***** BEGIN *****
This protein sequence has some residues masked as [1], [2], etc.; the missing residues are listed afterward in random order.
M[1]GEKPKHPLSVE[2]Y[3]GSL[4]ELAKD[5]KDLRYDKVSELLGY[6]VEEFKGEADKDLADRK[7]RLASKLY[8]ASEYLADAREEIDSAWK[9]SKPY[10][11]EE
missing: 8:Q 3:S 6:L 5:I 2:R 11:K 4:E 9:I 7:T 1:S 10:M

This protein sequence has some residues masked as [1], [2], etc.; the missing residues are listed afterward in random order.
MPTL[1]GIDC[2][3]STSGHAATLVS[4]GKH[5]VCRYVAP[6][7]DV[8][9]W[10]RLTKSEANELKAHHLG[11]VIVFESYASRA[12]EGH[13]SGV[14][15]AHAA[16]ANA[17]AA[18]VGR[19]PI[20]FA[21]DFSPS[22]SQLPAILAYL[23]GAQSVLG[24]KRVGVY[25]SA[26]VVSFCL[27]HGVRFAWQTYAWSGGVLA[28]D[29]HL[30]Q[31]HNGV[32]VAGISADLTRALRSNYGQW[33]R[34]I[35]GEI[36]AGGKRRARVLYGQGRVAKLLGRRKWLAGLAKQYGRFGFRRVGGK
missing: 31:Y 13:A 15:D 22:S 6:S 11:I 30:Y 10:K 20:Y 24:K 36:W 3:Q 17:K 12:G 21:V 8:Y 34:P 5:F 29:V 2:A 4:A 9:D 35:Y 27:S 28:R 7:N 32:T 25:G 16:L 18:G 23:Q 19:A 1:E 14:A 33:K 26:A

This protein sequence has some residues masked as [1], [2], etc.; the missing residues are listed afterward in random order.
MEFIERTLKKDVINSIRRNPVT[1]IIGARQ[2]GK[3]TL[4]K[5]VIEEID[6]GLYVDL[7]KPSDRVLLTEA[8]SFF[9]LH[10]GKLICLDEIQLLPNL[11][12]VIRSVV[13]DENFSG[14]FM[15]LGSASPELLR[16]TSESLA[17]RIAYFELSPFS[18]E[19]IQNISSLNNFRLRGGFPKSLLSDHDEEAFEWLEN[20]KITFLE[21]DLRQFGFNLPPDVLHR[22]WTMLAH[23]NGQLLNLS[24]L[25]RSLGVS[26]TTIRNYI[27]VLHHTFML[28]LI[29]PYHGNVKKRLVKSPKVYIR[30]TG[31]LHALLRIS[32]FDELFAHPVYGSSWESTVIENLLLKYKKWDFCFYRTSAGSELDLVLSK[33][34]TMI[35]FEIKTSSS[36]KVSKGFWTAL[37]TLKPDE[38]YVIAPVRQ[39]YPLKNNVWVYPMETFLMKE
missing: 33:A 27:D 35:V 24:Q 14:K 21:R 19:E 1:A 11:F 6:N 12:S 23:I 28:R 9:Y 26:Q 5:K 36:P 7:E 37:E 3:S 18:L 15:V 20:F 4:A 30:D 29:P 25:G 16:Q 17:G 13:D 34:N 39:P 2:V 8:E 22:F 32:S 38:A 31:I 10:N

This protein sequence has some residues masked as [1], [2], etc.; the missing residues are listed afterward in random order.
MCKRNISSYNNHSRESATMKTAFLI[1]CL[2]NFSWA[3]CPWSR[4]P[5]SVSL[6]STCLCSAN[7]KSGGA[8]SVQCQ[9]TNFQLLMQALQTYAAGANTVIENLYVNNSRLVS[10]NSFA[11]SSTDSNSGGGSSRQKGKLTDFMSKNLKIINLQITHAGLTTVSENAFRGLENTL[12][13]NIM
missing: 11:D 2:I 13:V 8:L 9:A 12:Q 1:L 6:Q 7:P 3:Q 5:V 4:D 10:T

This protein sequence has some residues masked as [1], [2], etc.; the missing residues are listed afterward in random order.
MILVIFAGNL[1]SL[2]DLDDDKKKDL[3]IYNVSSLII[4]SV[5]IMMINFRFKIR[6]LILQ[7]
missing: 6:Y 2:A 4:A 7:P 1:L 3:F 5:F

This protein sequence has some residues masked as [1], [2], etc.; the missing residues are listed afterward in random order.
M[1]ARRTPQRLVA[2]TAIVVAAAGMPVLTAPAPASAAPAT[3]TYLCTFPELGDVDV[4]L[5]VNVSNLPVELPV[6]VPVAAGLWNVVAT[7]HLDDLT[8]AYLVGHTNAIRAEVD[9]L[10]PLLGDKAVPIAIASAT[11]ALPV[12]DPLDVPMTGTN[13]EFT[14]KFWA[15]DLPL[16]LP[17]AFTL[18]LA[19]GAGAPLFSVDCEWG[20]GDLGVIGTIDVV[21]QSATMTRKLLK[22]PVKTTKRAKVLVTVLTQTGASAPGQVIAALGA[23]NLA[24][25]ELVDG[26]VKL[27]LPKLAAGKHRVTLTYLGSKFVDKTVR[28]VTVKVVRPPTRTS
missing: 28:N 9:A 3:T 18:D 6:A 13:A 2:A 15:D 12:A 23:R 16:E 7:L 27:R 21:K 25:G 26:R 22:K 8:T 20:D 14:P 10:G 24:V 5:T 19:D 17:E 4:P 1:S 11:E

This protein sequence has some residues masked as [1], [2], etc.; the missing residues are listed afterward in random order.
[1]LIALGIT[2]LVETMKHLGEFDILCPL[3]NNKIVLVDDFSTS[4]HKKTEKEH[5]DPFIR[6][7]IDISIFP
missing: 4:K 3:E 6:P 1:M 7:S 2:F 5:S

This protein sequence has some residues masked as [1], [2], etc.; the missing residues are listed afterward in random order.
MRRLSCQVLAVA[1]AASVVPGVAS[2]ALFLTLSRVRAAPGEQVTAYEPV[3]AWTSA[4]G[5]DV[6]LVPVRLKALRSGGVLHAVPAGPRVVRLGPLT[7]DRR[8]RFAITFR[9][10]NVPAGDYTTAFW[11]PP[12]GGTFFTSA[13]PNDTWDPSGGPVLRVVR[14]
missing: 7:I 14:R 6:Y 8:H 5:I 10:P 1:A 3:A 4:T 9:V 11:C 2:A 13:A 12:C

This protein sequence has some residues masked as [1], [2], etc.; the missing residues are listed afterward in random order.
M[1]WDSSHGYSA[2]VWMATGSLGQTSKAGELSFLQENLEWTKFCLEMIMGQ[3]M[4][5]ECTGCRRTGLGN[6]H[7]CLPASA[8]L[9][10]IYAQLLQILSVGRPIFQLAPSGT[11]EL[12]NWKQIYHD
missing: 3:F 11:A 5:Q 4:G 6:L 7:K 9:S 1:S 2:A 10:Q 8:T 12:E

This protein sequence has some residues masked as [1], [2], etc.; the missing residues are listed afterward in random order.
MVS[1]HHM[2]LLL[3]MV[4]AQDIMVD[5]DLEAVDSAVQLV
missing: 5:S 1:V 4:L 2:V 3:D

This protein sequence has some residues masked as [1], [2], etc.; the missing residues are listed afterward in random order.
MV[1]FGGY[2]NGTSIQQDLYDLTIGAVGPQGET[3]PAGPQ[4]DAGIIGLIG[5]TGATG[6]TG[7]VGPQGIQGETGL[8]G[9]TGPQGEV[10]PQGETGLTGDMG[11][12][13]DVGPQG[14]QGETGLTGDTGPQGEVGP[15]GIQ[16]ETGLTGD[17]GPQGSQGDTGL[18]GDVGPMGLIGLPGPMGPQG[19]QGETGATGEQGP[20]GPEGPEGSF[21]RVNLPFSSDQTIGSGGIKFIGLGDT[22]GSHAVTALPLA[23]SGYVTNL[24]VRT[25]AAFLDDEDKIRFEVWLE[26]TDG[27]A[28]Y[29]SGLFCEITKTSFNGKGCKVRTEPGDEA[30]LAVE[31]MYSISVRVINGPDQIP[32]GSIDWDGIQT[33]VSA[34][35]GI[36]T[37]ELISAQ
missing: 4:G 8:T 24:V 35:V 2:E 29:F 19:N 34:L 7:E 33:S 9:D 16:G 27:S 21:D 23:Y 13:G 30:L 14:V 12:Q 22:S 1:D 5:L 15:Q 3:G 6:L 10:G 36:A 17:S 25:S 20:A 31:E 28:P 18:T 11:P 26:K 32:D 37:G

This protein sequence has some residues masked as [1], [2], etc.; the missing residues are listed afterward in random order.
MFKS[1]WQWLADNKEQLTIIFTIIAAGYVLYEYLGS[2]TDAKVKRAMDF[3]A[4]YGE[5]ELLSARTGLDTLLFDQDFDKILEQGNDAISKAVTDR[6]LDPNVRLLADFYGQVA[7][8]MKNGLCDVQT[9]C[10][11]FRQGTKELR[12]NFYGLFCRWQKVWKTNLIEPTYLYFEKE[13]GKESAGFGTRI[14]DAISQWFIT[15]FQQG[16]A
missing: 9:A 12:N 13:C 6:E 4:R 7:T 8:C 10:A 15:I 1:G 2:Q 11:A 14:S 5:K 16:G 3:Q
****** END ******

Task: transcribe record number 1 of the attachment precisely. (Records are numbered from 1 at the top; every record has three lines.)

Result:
This protein sequence has some residues masked as [1], [2], etc.; the missing residues are listed afterward in random order.
M[1]GEKPKHPLSVE[2]Y[3]GSL[4]ELAKD[5]KDLRYDKVSELLGY[6]VEEFKGEADKDLADRK[7]RLASKLY[8]ASEYLADAREEIDSAWK[9]SKPY[10][11]EE
missing: 8:Q 3:S 6:L 5:I 2:R 11:K 4:E 9:I 7:T 1:S 10:M